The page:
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Tips for UW System students applying for graduate or professional school

Applying for graduate or a professional school is a big decision, and there are many considerations for determining which path is right and how to ensure your application is successful.

“Grad school is not an easy thing,” said Morgan Theobald, a graduate admission recruiter at UW-Green Bay. “You want to be sure you’re confident in the program you choose and modality in which you do it so that you remain happy and healthy while you complete your degree, and you don’t stress yourself out.”

Theobald offered her advice on how to prepare for the application process:

Ask questions and network. If you’re unsure which program or area of study you want to pursue for a graduate degree, Theobald suggested reaching out to your campus’ career services office to get guidance and tips, as well as any faculty who have experience in fields you’re considering. Those faculty could also connect you to working professionals, which can help you figure out what specific experience and education you need.

“Don’t be afraid to ask (someone already in the field) how did you get there?” she said.

Set goals and priorities. Theobald said students have multiple ways of achieving their graduate degrees, depending on their goals and learning style. For some students, getting work experience before applying to a graduate program can make more sense than going straight in from undergraduate. Part-time versus full-time, and online versus in-person, also are important questions for students to weigh.

Theobald suggested creating a list of your goals and priorities and then using those as criteria to evaluate which graduate programs would be the best fit. 

Personal statements and recommendation letters are important. While admission requirements will vary between institutions, Theobald said many require personal statements and letters of recommendation. She cautioned students against using a generic personal statement because some schools have specific questions, criteria or prompts they want applicants to answer.

“If personal statements are required for the program, which most of the time they are, that might be a differentiator when (the admissions team) is weighing other materials,” she said.

She suggested students be clear about why they want to attend a specific institution and highlight anything unique about themselves so that their letter stands out.

For letters of recommendation, Theobald told students to check whether the program they’re applying to has specific requirements, and then communicate those to the person who is recommending them. She advised students to pick a person who knows them well and can speak in detail about their abilities and strengths. She urged students to ask their letter writer  well in advance of any application deadlines, so that the writer has ample time to write a thoughtful submission.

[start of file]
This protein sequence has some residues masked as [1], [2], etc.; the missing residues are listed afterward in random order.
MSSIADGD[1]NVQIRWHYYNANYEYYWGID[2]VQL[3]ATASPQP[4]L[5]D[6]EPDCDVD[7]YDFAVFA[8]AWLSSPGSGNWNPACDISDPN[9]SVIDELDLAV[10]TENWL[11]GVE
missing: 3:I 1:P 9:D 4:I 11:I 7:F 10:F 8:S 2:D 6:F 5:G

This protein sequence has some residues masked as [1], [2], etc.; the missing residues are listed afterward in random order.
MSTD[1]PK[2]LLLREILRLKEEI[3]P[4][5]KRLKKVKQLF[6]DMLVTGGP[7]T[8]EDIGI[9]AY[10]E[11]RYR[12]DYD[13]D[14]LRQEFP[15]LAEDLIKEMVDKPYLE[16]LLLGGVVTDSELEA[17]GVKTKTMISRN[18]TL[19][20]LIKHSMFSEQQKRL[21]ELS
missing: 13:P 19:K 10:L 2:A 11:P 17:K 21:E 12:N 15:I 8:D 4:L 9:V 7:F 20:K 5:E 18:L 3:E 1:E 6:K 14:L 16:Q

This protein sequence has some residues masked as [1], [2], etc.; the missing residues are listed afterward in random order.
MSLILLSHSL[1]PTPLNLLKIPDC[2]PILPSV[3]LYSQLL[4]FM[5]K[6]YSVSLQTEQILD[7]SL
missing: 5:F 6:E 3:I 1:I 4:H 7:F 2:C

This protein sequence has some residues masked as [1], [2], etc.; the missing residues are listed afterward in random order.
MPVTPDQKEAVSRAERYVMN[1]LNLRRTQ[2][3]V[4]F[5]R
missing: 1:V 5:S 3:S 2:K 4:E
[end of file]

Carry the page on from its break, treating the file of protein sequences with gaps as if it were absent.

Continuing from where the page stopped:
Know program requirements. Theobald said students should research the specific admission requirements for their desired school to ensure they can meet those criteria. Those requirements should be available on each school’s website, though Theobald said students can also contact admissions office directly to ask about requirements and what they want to see from applicants.

She suggested looking into requirements a year or more in advance, in case you need to shore up your GPA, take certain classes or find relevant work or internship experience to strengthen your future application.

Apply early. Theobald advised prospective graduate school students to submit application materials as soon as possible in the process. That way, you can ensure all of the necessary materials are submitted, such as transcripts and letters of recommendations, and any missing items can be resolved before deadline.

“If anything arrives late, you might not move ahead in the review (process),” she said.

Be professional. Theobald said any time students reach out to admissions staff or have an interview, they should use professional and respectful language. She also told students to ensure any emails include the proper name spelling and pronouns for the recipients. If you do make a mistake, own it and apologize.

She suggested that students follow up on any interview or request with a thank-you note, both as a sign of respect and as a way to reiterate your interest in the program.

For more tips from Theobald, watch WiSys’ “Graduate and Professional School Advice” event on YouTube, or dive deeper into the specifics of attending the following: